When the Famous Fight, Public Can't Get Enough

From the minute-by-minute coverage, the headlines, the updates, the score cards, you would think it was some election, some invasion, at least something important. But no, this was Rosie O'Donnell versus Donald Trump, a classic example of a celebrity feud.

We will spare you the details or the latest he said/she said update. If you don't know already, you have been living under a rock. But for its entertainment value, Harvey Levin, the managing editor of TMZ.com says, "Donald Trump, Rosie O'Donnell, you love them, you hate them, then they mix it up. This is just A-plus stuff."

These celebrity feuds have become such a common phenomenon, they are their own whole genre in American culture.

'Real Life Soap Operas'

"I think the best feuds are when you hate somebody one day and suddenly you think, 'huh, I hate the other person even more,'" saysTMZ's Levin. "That is what is so fun about it. When there are these public feuds and nobody is really gonna get hurt, it just becomes like a real-life soap opera."

Celebrity feuds have a long, not-so-illustrious history. Joan Crawford called Bette Davis a phony, and Davis rejoiced in Crawford's death. Ex-Disney honcho Michael Eisner once said of studio head Jeffrey Katzenberg, "I hate the little midget." (Disney is the parent company of ABC News.)

Tom Cruise battled Brooke Shields over antidepressants. You have the infantile -- like Hilary Duff and Lindsay Lohan -- and you have the obscure.

"Elvis Presley and Robert Goulet. Elvis hated Robert Goulet. Couldn't stand watching him on TV, and I just think that is hilarious," says Levin. "Honestly, with all due respect to Robert Goulet, he is no Elvis Presley, but he just bugged Presley."

Legal Repercussions

In just the last few months, there has been a bloodbath between Fox chief Rupert Murdoch and publishing empress Judith Regan. Murdoch fired Regan after the cancellation of the O.J. Simpson book and TV special, "If I Did It," in which he promised to explain how he would have killed his wife had he actually done it.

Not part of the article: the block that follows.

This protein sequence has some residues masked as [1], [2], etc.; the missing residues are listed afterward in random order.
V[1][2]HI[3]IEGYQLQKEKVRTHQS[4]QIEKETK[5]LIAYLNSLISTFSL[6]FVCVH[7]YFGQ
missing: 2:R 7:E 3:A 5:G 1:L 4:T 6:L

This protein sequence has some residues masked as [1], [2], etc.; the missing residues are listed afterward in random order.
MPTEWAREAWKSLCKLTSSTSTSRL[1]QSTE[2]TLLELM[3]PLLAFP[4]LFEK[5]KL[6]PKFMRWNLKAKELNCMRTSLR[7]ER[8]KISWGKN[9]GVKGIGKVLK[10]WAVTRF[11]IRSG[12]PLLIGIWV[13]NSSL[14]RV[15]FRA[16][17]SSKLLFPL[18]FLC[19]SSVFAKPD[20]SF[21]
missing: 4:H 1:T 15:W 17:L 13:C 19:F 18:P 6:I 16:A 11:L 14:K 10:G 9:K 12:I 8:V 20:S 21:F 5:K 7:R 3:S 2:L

In that case, Regan has threatened to sue Murdoch's News Corp. for libel over its claim that she made anti-Semitic comments.

Which begs the question in these knock-down, drag-out brawls: How much can you say before you get yourself in legal trouble?

Floyd Abrams is one of the pre-eminent First Amendment lawyers in the country. He says that as far as the law is concerned, you can pretty much say what you want -- especially about public figures -- as long as you don't know that it is false.

"That sort of name calling, where no one would really understand it to mean any more than 'he's a bad guy' or 'he's a pain' or something like that, we don't usually allow libel suits for that," explains Abrams. "Libel suits are supposed to protect somebody against false statements of fact. Fact … not opinion. Fact … not hyperbole. And so where it's a sort of name calling, a lot of libel suits get thrown out on that ground alone."

'Silly People Who Think They Run the World'

What does Abrams think when he sees these fights?

Abrams says, "Oh, sometimes I think we're just talking about silly people who basically think they run the world and therefore don't accept the notion that there's really something called freedom of speech, even if it hurts them."

So why do they do it at all? Harvey Levin has a one-word answer: "Ego." He says, "I think that a lot of celebrities make the mistake of trying to manage their image so much, that if someone says something off-kilter, it just sets them off."

And beyond uncontrolled ego, there might be some very controlled publicity. "Honestly, the biggest fear that celebrities have is becoming irrelevant," says Levin. "Nobody wants to become a Gabor sister."

The Gabor sisters, says Levin, "used to be really hot and really famous, and people wrote about them a lot, and the suddenly, it's like 'who cares,' and that is the worst thing for a celebrity to hear."

How Much Is Too Much?

Maybe just maybe, celebrities can stay relevant, stay in the news, by fighting.

"I think people recognize that people like Rosie O'Donnell, like Donald Trump, are very shrewd about publicity," says Eric Dezenhall, a crisis management consultant. "The endgame of whatever they do is often to get on TV."

But sometimes, in the craven drive to stay relevant, there is a risk. Ratings for the premiere of Donald Trump's show, "The Apprentice," when measured in total viewers, were down from year ago. Perhaps you can go too far.

"I think these celebrity battles serve to remind people how little in common celebrities have with the rest of us," warns Dezenhall. "They operate in a totally different galaxy, and it ultimately doesn't make them look good. But it is entertaining for us to be reminded from time to time that they live on another planet."

Maybe the ultimate social commentary was provided this week by World Wrestling Entertainment, which staged a bout between a fake Rosie O'Donnell and a fake Donald Trump. It's true that a celebrity might want to avoid becoming a Gabor sister, but on the other hand, what celebrity wants that?